News PM to unveil $1.5 billion infrastructure funding boost
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PM to unveil $1.5 billion infrastructure funding boost

Scott Morrison wants the states and territories to keep their focus on the economy as infections remain low. Photo: TND
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An inland rail project and undersea electricity link are among 15 projects that will share $1.5 billion of federal funding as part of the government’s JobMaker plan.

In a desperate bid to create more jobs and drag the country out of recession, the Prime Minister will again push his JobMaker scheme in an address to CEDA’s State of the Nation conference on Monday.

Scott Morrison will announce a $1.5 billion cash boost for “shovel-ready” projects identified by the states and territories.

They include the inland rail project from Melbourne to Brisbane; the Marinus undersea electricity link between Tasmania and Victoria; the Olympic Dam extension in South Australia; emergency town water projects in NSW; and road, rail and iron ore projects in Western Australia.

Joint assessment teams will work on accelerating infrastructure projects worth more than $72 billion in public and private investment, and supporting more than 66,000 direct and indirect jobs.

“Our No.1 priority is getting people back into jobs, and they need to be real, productive jobs. Jobs that produce goods and services that people want,” Mr Morrison will tell the conference.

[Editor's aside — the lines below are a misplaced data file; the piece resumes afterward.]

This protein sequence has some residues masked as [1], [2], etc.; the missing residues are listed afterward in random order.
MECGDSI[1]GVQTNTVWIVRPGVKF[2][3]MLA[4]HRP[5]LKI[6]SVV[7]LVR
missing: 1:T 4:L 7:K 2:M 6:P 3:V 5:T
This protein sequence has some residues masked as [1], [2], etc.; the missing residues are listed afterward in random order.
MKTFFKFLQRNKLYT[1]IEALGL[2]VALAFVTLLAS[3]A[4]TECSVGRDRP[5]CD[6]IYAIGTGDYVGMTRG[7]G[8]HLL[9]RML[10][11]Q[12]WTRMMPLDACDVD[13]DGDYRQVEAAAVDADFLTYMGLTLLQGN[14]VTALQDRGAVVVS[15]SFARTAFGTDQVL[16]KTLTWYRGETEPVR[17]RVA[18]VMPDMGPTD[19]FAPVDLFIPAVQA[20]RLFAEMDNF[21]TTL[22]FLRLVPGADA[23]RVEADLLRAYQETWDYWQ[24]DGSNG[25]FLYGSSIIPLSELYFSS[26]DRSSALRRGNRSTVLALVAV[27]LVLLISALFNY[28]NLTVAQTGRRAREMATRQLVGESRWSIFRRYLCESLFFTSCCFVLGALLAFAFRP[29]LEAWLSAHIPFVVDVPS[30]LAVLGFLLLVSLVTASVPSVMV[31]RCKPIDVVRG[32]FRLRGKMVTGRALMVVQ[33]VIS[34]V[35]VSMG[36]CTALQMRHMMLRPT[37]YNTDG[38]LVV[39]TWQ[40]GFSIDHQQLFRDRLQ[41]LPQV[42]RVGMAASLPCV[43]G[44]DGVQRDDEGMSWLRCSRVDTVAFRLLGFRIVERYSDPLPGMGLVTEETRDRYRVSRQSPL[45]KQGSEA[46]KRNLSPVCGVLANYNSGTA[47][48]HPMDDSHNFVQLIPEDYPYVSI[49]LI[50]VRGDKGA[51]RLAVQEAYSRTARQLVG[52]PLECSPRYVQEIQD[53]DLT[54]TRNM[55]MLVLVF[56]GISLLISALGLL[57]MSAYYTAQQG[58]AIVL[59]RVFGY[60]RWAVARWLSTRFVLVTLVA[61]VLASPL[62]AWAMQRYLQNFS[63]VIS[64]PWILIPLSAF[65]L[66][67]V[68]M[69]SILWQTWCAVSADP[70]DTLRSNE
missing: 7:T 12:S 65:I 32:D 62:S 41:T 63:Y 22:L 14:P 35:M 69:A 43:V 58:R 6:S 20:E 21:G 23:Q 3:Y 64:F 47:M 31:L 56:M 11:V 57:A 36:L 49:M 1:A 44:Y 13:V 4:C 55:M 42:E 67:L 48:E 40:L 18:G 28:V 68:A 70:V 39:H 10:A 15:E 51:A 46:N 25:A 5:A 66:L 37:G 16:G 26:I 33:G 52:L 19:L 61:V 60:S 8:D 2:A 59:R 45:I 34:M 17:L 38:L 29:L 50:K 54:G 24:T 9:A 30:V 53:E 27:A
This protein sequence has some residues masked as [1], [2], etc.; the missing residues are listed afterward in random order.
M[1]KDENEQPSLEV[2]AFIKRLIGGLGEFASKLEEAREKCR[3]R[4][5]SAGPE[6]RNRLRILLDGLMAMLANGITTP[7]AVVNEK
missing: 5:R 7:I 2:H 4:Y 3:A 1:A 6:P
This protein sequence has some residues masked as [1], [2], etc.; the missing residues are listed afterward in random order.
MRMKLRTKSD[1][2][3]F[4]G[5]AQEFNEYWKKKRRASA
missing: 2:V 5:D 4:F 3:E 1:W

He will say the government has already committed nearly $180 billion on infrastructure in the next decade, with more than half allocated across the four years of the forward estimates.

Under the JobMaker plan, five working groups made up of government, unions and business groups, will look at industrial relations reforms designed to help coronavirus recovery.

They will review awards, enterprise bargaining agreements, casual work, union and employer misconduct and greenfield agreements (which set flat wages and conditions for the lifetime of a construction project).

Mr Morrison will also ask states to “make deregulation a focus of Australia’s economic recovery”.

“We need to bring the same common sense and cooperation we showed fighting COVID-19 to unlocking infrastructure investment in the recovery.”

Vaccine funding

Once researchers develop a vaccine candidate, it will go through three phases of testing. Photo: Getty

Most Australians believe boosting funding to find a coronavirus vaccine is the best way to support the economy.

More than 3200 people were asked by the Australian National University’s Centre for Social Research Methods about virus response policies, and which would best solve economic woes.

Three-quarters said increasing funding for a vaccine, with trials already underway in Australia and overseas – would make the most difference.

After that, Australians think opening pubs, clubs and cafes will best boost the economy.

The third most-supported measure was extending JobKeeper wage subsidies and boosting JobSeeker payments to the unemployed beyond September.

“If a vaccine or effective treatment can be found, it would enable the world to open up again,” study co-author Matthew Gray said.

“The problem is there is no guarantee of a cure being found and, if one is found, how quickly this will happen.”

The survey results came as premiers announced a series of coming relaxation of COVID-19 restrictions, but warned vigilance was needed to keep it the virus control.

The announcements came as Victoria and NSW each recorded nine new coronavirus cases since Saturday. They were the only states to have positive cases.

Three of the new Victorian cases were return travellers in hotel quarantine, while five are close family contacts of a GP who recently tested positive.

Eight of the NSW cases are in returned travellers in hotel quarantine and one is a teacher at Laguna Street Public School in southern Sydney.

From next week, pubs and clubs in Victoria will be able to serve drinks without a meal for up to 50 people, and cafes and restaurants can increase their capacity to 50 patrons.

-with AAP